EL PASO, Ill. – Steve Leesman’s shift to organic crop production began several years ago to meet consumer demand and he continued this diverse farm operation in Logan County, Illinois.
Leesman, who operates a farm near Hartsburg, is in his seventh year of organic farming and shared his story at Beck’s Hybrids Field Day at his factory in El Paso. Dave Ross, Brand Manager of Beck’s Great Harvest Organics, also participated in the program.
Leesman has been growing commercial pumpkins for Nestlé Libby’s in Morton for over a dozen years when the company asked if he would be interested in growing organic pumpkins to meet growing consumer demand.
“I told them I was going to check it out, so I went to a few organic conferences to learn. I contacted a certification company to see what I needed to do to get certified, ”said Leesman.
Leesman’s steady rotation allowed him to smoothly meet the three-year requirement to transition from farmland to organic.
“We had cattle and our rotation was oats, and then we usually had a mixture of alfalfa and cocksfoot curled up in our planter. So I had oats, it was in the hay my second year, so I was two-thirds of the way through my three-year transition period in my first year, ”he explained.
As part of the transition process, the certification company requested an invoice for its last pesticide application on land going organic. His last fungicide application was to corn in July 2013. He planted oats in 2014, alfalfa in 2015 and followed with pumpkins in 2016.
“I planted pumpkins in May 2016, when this farm was not yet certified, but by the time we harvested in October 2016, it had been 38 months” since the last fungicide application, he said. for follow-up.
Pumpkins don’t require a lot of nitrogen and when he plowed under alfalfa to plant pumpkins in 2016, he determined the soil had 120 pounds of nitrogen credit.
As part of its organic production contract with Nestlé Libby’s, the company supplies the pumpkin seeds and also harvests the crop.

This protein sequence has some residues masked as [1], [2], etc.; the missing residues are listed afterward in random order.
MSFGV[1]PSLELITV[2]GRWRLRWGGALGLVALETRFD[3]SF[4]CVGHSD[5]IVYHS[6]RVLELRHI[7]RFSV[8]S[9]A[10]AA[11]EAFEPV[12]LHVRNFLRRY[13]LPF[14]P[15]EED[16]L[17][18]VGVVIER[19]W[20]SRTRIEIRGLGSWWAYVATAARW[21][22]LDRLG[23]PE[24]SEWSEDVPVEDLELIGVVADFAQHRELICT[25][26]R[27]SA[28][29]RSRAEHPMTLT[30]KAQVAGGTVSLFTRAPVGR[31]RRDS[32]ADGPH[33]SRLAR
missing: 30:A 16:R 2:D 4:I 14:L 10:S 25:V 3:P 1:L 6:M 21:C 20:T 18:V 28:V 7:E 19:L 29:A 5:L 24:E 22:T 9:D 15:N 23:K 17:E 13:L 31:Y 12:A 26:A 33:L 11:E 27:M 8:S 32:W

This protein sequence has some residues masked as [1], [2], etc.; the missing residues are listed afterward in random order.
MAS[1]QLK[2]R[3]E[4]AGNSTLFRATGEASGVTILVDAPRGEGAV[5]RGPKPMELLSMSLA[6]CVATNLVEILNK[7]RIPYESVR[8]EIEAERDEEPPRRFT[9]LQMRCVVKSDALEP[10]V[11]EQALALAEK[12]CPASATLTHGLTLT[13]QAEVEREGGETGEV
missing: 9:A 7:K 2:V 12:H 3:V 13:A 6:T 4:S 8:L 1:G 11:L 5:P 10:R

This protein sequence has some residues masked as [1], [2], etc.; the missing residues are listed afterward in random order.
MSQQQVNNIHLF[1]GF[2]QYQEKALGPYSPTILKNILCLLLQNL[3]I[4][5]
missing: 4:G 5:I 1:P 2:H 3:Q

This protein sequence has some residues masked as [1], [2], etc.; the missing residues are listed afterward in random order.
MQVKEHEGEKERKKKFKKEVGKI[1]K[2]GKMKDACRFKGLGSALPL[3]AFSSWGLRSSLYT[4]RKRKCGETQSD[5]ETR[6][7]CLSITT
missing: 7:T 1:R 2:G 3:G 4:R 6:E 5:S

Seven years later, Leesman has an organic rotation of oats, corn, pumpkins, and then back to corn. Organic popcorn and organic white corn are also part of the mix. He also grows conventional soybeans and corn in other fields.
“Next year we may be able to add green beans to the rotation. I have never made organic soybeans. Weed control is very difficult in soybeans. With corn, once you’ve grown it, emerged and shaded it, you have the weeds under control, ”he said.
“Dave (Ross) helped me a lot when I started. I didn’t know. He helped with the selection of seeds. He helped with the marketing. He was emailing me about someone looking for organic soybeans, organic corn or whatever. There is always someone looking for organic crops and he has helped me a lot with all of that.
“If you don’t like keeping records, then probably don’t do organic,” Leesman recommended.
He had 50 certified acres in the first year, 100 certified acres in the second year, and in the third year 200 acres had moved to organic certification.
An annual certification inspection is performed and in the third and final year of transition, an inspector spent approximately six hours on the Leesman farm.
“He wanted papers. He wanted seed labels. He wanted bills. He wanted to look at my equipment and my bins. He wanted documentation on everything I was using to produce this organic crop. He wanted to know when I cleaned the planter, how I cleaned the planter, and when I cleaned the planter, ”Leesman explained.
He first used forms from an online site to document the dates and required information, and in the third year he recorded them on a calendar.
“When I went from white corn to popcorn, I just put the date on the calendar when I made it. Now this year I’ve taken pictures with my phone of every time we’ve cleaned the planter, every time we’ve done anything with this biological field, ”he said.
“I usually put 80 feet of pad, especially on an organically grown one, and will take photos of that pad and photos when I mow it. When you take a photo on your phone the date is shown and when the certifier comes out and I can show the photos to it. I hope it works. I haven’t had my inspection yet this year, but it saves a lot of paperwork. They just want a huge amount of documentation.
Leesman uses granulated chicken litter from a large Michigan organic poultry company as part of their fertility program.